Rievaulx Abbey

Ruins in Helmsley

In the secluded valley of the River Rye about 3 miles west of Helmsley, amid fields and woods loud with birdsong, stand the magnificent ruins of Rievaulx Abbey (ree-voh). The extensive remains give a wonderful sense of the size and complexity of the community that once lived here, and their story is fleshed out in a series of fascinating exhibits in a new museum. There's also a cafe with floor-to-ceiling windows and outdoor terrace from which to gawp at the ruins.

This idyllic spot was chosen by Cistercian monks in 1132 as a base for their missionary activity in northern Britain. St Aelred, the third abbot, famously described the abbey's setting as 'everywhere peace, everywhere serenity, and a marvellous freedom from the tumult of the world'. But the monks of Rievaulx were far from unworldly and soon created a network of commercial interests ranging from sheep farms to lead mines.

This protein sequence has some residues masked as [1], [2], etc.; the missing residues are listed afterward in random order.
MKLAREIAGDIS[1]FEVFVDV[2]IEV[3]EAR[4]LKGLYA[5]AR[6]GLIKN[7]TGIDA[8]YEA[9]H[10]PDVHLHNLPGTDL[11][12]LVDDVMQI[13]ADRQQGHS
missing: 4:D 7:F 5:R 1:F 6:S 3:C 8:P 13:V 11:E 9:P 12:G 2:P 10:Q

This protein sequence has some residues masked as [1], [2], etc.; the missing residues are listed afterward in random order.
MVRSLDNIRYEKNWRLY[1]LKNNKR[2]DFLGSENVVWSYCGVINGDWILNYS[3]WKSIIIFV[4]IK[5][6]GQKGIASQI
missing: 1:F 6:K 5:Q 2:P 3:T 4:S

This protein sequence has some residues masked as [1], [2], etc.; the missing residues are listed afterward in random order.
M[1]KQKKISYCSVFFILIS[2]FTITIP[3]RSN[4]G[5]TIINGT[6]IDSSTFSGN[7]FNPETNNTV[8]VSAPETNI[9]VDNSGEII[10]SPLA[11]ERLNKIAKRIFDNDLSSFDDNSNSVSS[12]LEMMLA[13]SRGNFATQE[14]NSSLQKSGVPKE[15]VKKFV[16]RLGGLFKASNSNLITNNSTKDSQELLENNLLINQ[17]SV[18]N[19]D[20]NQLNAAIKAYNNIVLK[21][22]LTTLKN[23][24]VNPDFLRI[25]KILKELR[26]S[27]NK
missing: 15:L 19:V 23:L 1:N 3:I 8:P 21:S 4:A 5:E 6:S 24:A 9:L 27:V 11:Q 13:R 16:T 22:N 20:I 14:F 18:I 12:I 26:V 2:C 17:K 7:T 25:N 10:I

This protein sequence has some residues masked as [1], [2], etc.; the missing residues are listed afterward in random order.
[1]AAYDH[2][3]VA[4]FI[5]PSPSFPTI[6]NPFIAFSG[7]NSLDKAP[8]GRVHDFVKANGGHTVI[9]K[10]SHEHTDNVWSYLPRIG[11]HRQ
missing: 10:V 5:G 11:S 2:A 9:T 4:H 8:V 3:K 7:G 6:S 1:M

There's an excellent 3.5-mile walking trail from Helmsley to Rievaulx Abbey; Helmsley tourist information point can provide route leaflets and advise on buses if you don't want to walk both ways. This route is also the opening section of the Cleveland Way.

On the hillside above the abbey is Rievaulx Terrace, built in the 18th century by Thomas Duncombe II as a place to admire views of the abbey. Note that there's no direct access between the abbey and the terrace, and the two sites have separate admission fees. Their entrance gates are about a mile apart along a narrow road (a 20-minute walk steeply uphill if you're heading from the abbey to the terrace).